26-Feb-2006 -- As I would be in the Corpus Christi area for the next few days for the purpose of GIS and GPS in education, a confluence adventure seemed like the perfect way to begin the trip. The next day I would meet with colleagues to advise Del Mar College on their program to integrate spatial analysis into the high school, community college, and university curricula. On a bright, clear Sunday in late February, I arrived at the Corpus Christi airport, and by 12:40pm, I and the rental car were heading west on Texas State Highway 44. This is the highway that would lead me all the way to the confluence.
Last year, Miguel Pavon and I were in the area for the same Del Mar GIS project, and were able to squeeze in a quick trip to a thorny 28 North 98 West. Therefore, today I made a beeline for the next available point, 28 North 99 West. This allowed me to explore South Texas towns I had never before seen: Alice, San Diego, and Freer.
I got off course a bit in Robstown, but used the opportunity to take some photographs of the Gulf Coastal Plain fields, distorted by magnificent mirages of the kind that I had never seen in my home state of Colorado. The tilled fields of the Coastal Plain gave way to gently rolling but harsh country. I had to admire the Native Americans, Spaniards, and Mexicans who lived here in the past, and the American settlers dragging wagons through the thorns, thick brush, and cactus, through the heat, with no water to be found. It was only February, but the temperature was already nearly 80 F (27 C). Hunting for this confluence any later in the season could be quite uncomfortable.
Freer is the closest town, about 30 miles (48 km) east of the confluence. In 1928, three years after its founding, one of the nation's largest oil reserves was discovered in Freer. The discovery of oil soon turned Freer into what Life magazine called "the last of the tough frontier oil towns." The Great Depression and the discovery of oil in East Texas in 1930 put an end to the first oil boom in Freer, but a second, larger boom followed a few years later. By 1933, Freer was the second-largest oilfield in the United States and had attracted a flood of settlers from Oklahoma, Kansas, and other midwestern states. Today, ranching and oil are still mainstays of the region, and over 3,000 people live in the community.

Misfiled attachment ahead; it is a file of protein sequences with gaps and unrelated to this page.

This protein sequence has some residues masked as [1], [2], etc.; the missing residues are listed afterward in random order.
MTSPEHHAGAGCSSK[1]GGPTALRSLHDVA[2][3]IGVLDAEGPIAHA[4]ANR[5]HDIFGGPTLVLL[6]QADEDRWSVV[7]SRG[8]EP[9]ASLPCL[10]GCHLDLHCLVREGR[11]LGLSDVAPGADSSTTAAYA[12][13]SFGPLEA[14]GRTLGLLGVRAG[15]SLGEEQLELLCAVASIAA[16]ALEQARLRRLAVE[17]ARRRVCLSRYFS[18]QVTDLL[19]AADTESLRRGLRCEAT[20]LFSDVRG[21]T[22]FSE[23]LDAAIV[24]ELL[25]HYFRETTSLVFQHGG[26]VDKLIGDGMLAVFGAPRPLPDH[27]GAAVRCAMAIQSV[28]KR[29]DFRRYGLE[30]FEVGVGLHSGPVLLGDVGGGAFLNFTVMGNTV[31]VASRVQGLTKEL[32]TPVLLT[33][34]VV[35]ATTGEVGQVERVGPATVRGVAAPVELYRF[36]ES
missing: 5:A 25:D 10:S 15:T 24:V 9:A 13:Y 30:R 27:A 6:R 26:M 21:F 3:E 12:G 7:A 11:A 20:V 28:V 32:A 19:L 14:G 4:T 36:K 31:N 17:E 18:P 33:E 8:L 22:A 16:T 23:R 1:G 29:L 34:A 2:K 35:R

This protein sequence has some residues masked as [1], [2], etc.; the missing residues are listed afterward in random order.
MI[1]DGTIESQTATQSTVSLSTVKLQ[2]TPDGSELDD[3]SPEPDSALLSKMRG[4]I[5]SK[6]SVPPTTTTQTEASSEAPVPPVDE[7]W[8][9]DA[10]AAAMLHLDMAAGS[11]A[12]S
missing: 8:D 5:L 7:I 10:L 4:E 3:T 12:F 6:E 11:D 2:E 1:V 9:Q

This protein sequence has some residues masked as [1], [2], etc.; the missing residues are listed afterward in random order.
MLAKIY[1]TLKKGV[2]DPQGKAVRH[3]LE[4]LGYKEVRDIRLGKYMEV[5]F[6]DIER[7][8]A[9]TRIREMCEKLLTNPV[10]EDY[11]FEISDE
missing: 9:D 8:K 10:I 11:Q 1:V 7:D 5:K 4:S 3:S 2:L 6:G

After photographing the rattlesnake mascot in Freer and an ominous sign indicating the distance to the next gas station just outside of town, I drove until I reached the Dipper Ranch gate. It was locked and posted with a sign, so I drove to the next ranch gate to the west. It too was locked. I backtracked to the only place that looked promising--a gate alongside some large hollow tubes of concrete. The fences on both sides of the road were very high, about 12 feet. I found ample evidence that a group of people had used this spot to park and drink beer, and I carefully parked next to the fence, careful not to block the gate. I applied lots of sunscreen, and gathered water, GPS, camera, sign, and the landowner letter. As I scaled the fence, I was hoping that the Christian symbols on the Dipper Ranch gate meant that they would ask questions first before shooting.
My goal had been to get on the trail by 3pm; it was 2:40 now as I struck out along the west boundary of the ranch, heading north-northeast. The GPS gave a straight line distance of just under 3 miles (4.8 km). My main hope was that the four-wheel drive trail I was on would continue, for I knew that hiking through the dense underbrush of prickly-pear and other thorny plants would be slow going, scratchy, and perhaps rattlesnake-prone. Fortunately, the trail led all the way to the end of the fence, about 2/3 of the way to the confluence, whereupon I began hiking on another trail to the northeast. I passed beneath a small observation tower, probably used for hunting, and spotted others in the distance. My good fortune held: With 400 meters to the confluence, I turned on another trail to the north, passed the water tank, and after taking a left at the next trail, located the confluence.
Again, fortunately for me, the confluence was located less than 20 meters to the northeast of this trail. It is on flat ground devoid of any vegetation, although magnificent stands of prickly pear abound nearby. It was 80 F (27 C) with moderate winds. I had been to 28 North just once before, at 98 West, but I had stood on 99 West twice before, in Texas and in North Dakota. I am pleased to report that this was my 6th confluence in Texas.
As the sun was sinking, I took a big drink of water and then wasted no time in retracing my steps. Somehow I was a bit apprehensive that my car would be there unharmed, as I was many miles from help. I arrived back at the gate at 4:15pm, 100 minutes after my start time. I scratched my palm on the fence on the way down, but was otherwise unharmed. My car was, likewise, thankfully, unharmed. I drove back to Corpus Christi, arriving just after sundown at 6:30pm. An excellent way to begin my days in South Texas!